How I Moved to Europe with my Dog: Tips and Lessons Learned
When we made the decision to move from the USA to Austria, the biggest concern was how we were going to move our dog with us. I did so much research on the subject that it made my head spin. After reading through website after website, I felt overwhelmed and confused by all of the regulations and paperwork I was presented with. My hope is that by sharing this information I can not only save someone else the headache of figuring all of this out but also provide some reassurance from someone who went through the whole ordeal. This blog post is not a substitution for the regulations and information shared by the appropriate authorities referred to in this post.
About my situation:
- I moved from the USA to an EU member country
- I moved a small poodle-mix dog, he does not have any behavioral problems. His name is Laika and he is a 6-year-old rescue dog.
- I started the process of going through the vaccinations and paperwork about one month prior to departure
- We traveled to Austria by airplane, I will not be reviewing information on how to ship your dog by boat – this was not an option for Austria since it is landlocked
Now that you know about my situation, let’s dive into the nitty-gritty of moving a dog abroad!
- What is best for your dog: The most important thing to consider is whether moving your dog to Europe is really what is best for your pet. Extended travel and moving to a new home can be very difficult for a pet – consider your pet’s health and any behavioral issues before committing to the move. Consult your veterinarian if you have questions.
- Do your research: Before you start any paperwork make sure that your pet is eligible to be travel and eligible to immigrate. Some countries and airlines have restrictions on the breeds of dog they will accept. For example, I found out that it is illegal to have a dog with a docked tail in Switzerland and my rescue dog had his tail docked by a previous owner. We flew into Switzerland before arriving in Austria and I was terrified that they would not let him board the connecting flight – don’t worry, we made it!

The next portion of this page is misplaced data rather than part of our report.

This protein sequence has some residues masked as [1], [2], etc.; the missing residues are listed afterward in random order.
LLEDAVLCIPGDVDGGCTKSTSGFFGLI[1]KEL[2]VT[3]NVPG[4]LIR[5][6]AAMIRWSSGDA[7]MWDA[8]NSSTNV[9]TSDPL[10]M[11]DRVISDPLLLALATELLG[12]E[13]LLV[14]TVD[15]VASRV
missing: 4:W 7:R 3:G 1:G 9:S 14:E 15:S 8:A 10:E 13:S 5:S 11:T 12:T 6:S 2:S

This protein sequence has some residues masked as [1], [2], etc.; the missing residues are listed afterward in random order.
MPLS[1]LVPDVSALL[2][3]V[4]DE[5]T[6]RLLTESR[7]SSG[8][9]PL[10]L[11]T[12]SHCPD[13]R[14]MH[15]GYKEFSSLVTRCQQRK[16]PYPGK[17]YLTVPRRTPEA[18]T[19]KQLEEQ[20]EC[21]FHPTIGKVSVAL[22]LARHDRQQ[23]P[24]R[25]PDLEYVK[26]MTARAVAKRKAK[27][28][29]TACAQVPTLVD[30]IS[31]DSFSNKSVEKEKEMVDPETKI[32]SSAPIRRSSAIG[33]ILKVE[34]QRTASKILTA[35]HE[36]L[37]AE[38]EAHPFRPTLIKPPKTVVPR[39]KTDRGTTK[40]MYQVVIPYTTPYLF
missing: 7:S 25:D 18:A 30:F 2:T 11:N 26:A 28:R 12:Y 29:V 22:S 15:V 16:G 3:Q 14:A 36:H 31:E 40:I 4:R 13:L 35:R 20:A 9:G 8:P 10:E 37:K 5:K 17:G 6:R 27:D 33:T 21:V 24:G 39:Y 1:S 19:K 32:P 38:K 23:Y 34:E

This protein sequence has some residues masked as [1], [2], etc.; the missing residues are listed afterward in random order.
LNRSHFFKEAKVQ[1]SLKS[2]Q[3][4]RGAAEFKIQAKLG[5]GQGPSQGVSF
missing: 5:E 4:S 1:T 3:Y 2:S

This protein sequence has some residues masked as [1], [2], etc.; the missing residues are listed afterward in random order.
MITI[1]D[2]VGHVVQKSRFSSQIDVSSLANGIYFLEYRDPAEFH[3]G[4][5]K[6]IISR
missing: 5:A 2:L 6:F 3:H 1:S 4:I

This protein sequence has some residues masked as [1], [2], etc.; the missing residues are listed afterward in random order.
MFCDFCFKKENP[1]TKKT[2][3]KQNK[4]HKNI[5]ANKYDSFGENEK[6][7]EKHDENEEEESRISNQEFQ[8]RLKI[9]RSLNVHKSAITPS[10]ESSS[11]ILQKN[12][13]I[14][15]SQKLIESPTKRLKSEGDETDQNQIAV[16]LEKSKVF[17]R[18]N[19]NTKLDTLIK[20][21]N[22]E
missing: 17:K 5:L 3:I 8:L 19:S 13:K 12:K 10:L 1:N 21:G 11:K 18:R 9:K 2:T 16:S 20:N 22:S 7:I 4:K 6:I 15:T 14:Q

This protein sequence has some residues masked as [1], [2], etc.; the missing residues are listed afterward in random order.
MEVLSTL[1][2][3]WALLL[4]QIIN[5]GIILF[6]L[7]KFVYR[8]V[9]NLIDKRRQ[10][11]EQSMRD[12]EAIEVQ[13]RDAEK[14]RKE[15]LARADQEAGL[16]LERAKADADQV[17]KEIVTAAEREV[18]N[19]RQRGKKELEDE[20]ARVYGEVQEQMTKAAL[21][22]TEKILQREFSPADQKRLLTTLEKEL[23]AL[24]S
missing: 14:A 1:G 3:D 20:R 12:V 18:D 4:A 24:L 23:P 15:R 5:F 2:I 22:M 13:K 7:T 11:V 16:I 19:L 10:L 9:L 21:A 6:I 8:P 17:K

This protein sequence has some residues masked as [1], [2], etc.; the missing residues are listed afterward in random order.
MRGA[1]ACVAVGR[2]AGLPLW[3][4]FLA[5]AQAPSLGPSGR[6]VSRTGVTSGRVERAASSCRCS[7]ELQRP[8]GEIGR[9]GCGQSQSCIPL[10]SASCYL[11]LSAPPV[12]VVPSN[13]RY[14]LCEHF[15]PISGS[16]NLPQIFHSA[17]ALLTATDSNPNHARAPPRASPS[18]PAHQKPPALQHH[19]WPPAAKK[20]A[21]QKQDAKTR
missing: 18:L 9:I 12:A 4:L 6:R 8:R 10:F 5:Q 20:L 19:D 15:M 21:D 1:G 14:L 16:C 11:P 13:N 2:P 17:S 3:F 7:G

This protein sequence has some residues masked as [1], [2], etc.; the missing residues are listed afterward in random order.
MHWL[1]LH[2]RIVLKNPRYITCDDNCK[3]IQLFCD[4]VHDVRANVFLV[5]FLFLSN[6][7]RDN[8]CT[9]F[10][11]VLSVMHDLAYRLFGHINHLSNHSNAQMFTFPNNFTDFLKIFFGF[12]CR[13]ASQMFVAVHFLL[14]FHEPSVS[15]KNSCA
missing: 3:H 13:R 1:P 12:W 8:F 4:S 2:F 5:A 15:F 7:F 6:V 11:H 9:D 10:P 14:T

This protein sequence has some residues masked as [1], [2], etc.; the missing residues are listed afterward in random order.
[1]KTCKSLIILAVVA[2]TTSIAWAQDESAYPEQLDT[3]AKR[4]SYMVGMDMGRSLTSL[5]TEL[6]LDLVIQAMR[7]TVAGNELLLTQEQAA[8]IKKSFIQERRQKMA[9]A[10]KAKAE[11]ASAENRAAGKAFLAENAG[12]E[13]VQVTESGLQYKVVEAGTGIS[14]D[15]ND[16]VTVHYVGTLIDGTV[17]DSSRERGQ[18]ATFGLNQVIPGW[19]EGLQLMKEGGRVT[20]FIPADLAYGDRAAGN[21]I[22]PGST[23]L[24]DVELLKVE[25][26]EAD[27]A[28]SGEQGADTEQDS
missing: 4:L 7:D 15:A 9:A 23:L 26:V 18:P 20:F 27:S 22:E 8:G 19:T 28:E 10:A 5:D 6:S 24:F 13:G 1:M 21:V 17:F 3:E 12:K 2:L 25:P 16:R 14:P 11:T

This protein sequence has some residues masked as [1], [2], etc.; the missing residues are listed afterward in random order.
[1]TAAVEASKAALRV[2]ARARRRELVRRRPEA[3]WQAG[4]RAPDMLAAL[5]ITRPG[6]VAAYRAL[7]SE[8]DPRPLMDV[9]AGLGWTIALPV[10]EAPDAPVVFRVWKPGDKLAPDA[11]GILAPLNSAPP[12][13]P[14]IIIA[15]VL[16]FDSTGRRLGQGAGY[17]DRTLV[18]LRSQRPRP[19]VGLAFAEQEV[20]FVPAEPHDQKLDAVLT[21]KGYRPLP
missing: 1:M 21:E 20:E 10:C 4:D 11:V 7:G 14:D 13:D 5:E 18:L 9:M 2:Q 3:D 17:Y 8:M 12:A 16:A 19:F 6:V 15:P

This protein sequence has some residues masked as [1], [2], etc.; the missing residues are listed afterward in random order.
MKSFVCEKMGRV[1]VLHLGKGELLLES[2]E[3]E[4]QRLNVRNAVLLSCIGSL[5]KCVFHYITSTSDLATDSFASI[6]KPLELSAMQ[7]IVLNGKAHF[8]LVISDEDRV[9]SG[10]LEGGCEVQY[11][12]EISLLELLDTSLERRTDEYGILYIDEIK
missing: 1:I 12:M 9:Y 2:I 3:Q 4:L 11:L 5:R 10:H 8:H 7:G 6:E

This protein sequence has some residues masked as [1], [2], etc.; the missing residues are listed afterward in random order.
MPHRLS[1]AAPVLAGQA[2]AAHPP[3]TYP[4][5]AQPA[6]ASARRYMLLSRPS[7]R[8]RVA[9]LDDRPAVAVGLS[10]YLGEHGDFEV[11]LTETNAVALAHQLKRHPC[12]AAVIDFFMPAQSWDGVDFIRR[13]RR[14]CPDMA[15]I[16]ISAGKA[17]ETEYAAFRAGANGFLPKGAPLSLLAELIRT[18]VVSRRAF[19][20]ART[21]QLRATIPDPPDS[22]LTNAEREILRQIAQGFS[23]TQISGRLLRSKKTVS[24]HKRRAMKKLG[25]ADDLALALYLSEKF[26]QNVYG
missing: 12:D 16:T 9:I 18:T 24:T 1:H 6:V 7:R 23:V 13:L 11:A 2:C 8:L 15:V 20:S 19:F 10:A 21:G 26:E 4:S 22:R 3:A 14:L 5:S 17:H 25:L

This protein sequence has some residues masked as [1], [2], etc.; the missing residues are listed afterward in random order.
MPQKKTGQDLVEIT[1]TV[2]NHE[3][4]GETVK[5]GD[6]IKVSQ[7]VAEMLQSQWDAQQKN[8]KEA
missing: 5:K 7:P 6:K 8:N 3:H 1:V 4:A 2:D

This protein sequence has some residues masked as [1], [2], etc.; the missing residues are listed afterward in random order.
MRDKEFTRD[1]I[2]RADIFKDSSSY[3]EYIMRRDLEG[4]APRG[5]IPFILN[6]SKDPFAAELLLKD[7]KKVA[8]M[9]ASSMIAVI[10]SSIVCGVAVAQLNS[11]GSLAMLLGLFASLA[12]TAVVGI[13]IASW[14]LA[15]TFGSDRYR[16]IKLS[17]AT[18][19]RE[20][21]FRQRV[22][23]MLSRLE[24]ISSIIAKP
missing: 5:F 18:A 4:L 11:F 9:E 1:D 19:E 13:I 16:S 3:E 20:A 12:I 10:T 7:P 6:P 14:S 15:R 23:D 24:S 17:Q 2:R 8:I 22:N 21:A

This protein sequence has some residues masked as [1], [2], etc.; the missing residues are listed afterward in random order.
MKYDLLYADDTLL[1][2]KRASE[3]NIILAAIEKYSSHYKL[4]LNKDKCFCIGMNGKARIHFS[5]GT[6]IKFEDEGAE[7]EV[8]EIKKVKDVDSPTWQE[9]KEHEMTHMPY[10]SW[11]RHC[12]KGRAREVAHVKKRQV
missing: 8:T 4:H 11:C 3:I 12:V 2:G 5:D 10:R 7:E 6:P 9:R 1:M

- Regulation information for exporting your dog from the USA can be found through the USDA Animal and Plant Health Inspection Service (APHIS)
- Regulation information for importing your dog from a “third country” (what the USA is for the EU) can be found on the European Commission website
- There is a maximum of five pets per person for immigration
- Pets will need a Health Certificate filled out by a USDA certified veterinarian and stamped by the USDA
- Each pet must have identification with a microchip. You can verify whether your microchip will work for the readers of your new country by contacting the microchip company directly or asking your veterinarian.
- Each pet must have a valid rabies vaccination.
- If your pet is younger than 3 months – additional requirements may apply. Please refer to the appropriate authority for additional information
- Review the FAQ provided by the USDA in detail
The process of getting the Health Certificate paperwork completed was by far the most stressful part of moving to Austria. My veterinarian was unsure of whether he was able to fill out the paperwork so I contacted the USDA for a referral to another veterinarian office. After several visits to get the paperwork completed with my new veterinarian, I sent it off to the USDA office only to find that the veterinarian filled it out wrong. Since this paperwork had to be completed within 10 days of departure to Austria, I was beyond stressed. Luckily the USDA was kind enough to fax the edits to my veterinarian directly and I was able to touch base with them on a daily basis until it was completed.
- Paperwork may need to be translated to the language of the country you are moving
- When sending your paperwork to the USDA, be sure to include a self-addressed, pre-paid envelope for the USDA personnel to rush the documents back to you. The USDA will not pay for return shipping.
- There is a fee for the USDA to process your paperwork, be sure to contact them directly for the up-to-date cost to include as a check with your mailed paperwork.
- Educate yourself as much as possible about the paperwork before having your veterinarian fill it out. The mistake I made was assuming by the veterinarian would know how to fill out the paperwork when the paperwork can vary country to country.
- On arrival to your new country, you will hand over the paperwork to customs. They will review the paperwork and certify it for you to begin time in your new home.
- Check the requirements for your arrival airport to determine if the personnel that reviews Animal Immigration paperwork has specific work hours. In Austria, any arrival time is fine, but in other airports, they require that you arrive within certain hours.
- Once you have gone through immigration, be sure to keep this paperwork to assist you in applying for a European Pet Passport.